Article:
With recent changes to the pension market and £18bn contributed to schemes in the last financial year, saving for retirement is a growing area offering exciting new options for investors.
HMRC estimates that around 5 million people* are contributing to personal pensions, with an average yearly investment of £3,500.
There are many different ways to save for your retirement and contribute to your pension pot. One method which has grown in popularity since the government introduced their “pension freedom reforms” in April of this year is a self-invested pension plan (SIPP).
Now over-55s with defined contribution (DC) or ‘money purchase’ pensions will be able to access their entire fund as cash, or, put it into ‘drawdown’ and take an income without being encumbered by any limits on withdrawals. Ben Gaukrodger, Savings Policy Manager for the Association of British Insurers (ABI), says: “Many people are accessing the pension freedoms successfully, with more than £1.8 billion withdrawn in the first two months.”
What is a SIPP?
A SIPP is a wrapper that goes around your pension investments. It allows you to benefit from tax breaks e.g. taking a tax-free lump sum of up to 25 per cent of your pension pot after the age of 55-years old.
The SIPP celebrated its 25th birthday on 19 March and since its launch in 1990, it has allowed investors to take control of financial decision making rather than leaving it in the hands of insurance companies and fund managers.
So how can you invest in a SIPP?
Individuals can invest in a SIPP via numerous DIY investing platforms. AJ Bell YouInvest lets individuals pay in up to £40,000 a year including tax relief, with low cost dealing charges, no set up charges and no transfer charges (if you are moving an existing pension to AJ Bell).
What are the benefits of investing in a SIPP?
There are a number of ‘pros’ with investing in a SIPP. For example, investors can choose what shares, funds (OEICs and unit trusts), government bonds, corporate bonds, exchange traded funds (ETFs), exchange traded commodities (ETCs) to invest in. That means you can adopt a “hands on” approach to managing your portfolio of investments. Tax relief is another benefit, with investors able to reclaim income tax on contributions. The annual allowance for contributions in 2015/2016 is £40,000. For higher rate taxpayers on a tax rate of 40 per cent or even 45 per cent, the reclaim is very beneficial. As well as paying personal contributions into your SIPP yourself, contributions can be paid by another person on your behalf e.g. your spouse, parent, grandparent and if you are employed, your employer.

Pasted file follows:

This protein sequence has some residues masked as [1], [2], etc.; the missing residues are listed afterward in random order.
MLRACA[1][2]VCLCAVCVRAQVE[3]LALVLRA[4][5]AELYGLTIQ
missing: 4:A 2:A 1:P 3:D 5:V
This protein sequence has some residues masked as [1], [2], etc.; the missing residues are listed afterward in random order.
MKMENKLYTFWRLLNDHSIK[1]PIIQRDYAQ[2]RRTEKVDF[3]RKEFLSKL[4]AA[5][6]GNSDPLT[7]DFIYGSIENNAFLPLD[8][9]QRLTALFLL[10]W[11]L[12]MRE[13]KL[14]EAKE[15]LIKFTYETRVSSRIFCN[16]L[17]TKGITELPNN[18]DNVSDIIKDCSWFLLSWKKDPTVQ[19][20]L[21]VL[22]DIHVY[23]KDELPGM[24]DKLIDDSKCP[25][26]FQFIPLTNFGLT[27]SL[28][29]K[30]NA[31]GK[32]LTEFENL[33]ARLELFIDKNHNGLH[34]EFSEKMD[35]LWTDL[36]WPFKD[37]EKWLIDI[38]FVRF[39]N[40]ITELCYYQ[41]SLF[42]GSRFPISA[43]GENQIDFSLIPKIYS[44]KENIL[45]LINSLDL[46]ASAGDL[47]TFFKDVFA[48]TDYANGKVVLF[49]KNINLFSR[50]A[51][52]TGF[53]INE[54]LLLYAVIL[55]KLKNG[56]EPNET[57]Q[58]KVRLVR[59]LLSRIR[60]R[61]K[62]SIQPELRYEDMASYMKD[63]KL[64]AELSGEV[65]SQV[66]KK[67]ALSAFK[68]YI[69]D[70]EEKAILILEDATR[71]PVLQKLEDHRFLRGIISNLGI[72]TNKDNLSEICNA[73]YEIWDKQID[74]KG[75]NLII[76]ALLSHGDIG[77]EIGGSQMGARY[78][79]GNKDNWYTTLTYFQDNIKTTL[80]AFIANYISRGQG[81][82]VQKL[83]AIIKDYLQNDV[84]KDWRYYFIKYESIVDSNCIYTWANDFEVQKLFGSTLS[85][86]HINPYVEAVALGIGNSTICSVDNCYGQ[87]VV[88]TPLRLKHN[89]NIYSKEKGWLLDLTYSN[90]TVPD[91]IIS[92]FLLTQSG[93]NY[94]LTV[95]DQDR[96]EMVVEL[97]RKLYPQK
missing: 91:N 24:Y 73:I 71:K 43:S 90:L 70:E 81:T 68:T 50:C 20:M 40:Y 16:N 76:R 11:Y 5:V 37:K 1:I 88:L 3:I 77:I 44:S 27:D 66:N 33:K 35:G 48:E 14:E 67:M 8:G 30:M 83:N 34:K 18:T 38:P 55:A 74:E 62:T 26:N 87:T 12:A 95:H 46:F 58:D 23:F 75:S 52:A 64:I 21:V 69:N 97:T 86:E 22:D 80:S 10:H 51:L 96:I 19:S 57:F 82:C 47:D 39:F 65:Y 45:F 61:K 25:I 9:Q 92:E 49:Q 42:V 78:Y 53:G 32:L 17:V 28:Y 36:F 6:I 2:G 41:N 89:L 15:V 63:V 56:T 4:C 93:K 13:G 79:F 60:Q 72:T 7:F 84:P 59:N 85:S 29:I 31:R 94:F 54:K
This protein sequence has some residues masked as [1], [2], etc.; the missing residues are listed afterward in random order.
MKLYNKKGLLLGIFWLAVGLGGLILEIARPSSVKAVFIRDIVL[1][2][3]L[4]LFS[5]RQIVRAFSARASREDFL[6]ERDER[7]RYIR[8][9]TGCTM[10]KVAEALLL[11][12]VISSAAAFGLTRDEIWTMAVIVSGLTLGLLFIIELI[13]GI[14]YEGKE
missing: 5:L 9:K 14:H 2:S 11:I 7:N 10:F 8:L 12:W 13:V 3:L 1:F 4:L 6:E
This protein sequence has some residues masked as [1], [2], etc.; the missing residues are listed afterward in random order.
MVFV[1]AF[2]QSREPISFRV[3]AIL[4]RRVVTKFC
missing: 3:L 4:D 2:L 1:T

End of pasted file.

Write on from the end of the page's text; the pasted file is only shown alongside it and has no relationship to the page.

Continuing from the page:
Is a SIPP the right option for me?
Investing your retirement savings in a SIPP may not be for everyone, however. If you are uncertain as to what type of investment to invest in e.g. shares, ETFs or government bonds (for the maximum return) then you might be better off seeking advice from a financial adviser or a fund manager – fees would be applied for this sort of advice.
Jackie Spencer, pensions expert for the Money Advice Service, says that while SIPPs offer greater flexibility than traditional pension schemes, they often have higher charges and the time involved in research means they may be more suitable for experienced investors.
You also need to remember that your money is tied up for a long period and you might be better off having a company pension with contributions made by your employer. Whatever you do, it is important to do your homework as there are many different types of SIPPs each offering different investment options.
Please note the value of investments, and any income from them can go down as well as up and you may not get back your original investment. AJ Bell Youinvest do not offer advice about the suitability of their products or any investments held within them. Should you require financial advice you should consult a suitably qualified financial adviser. Tax rules can change in the future and the tax treatment depends on your personal circumstances. Past performance is not a guide to future performance and some investments need to be held for the long term.
AJ Bell is authorised and regulated by the Financial Conduct Authority. The Independent is not responsible for the content of this advertisement feature and any queries should be directed to AJ Bell.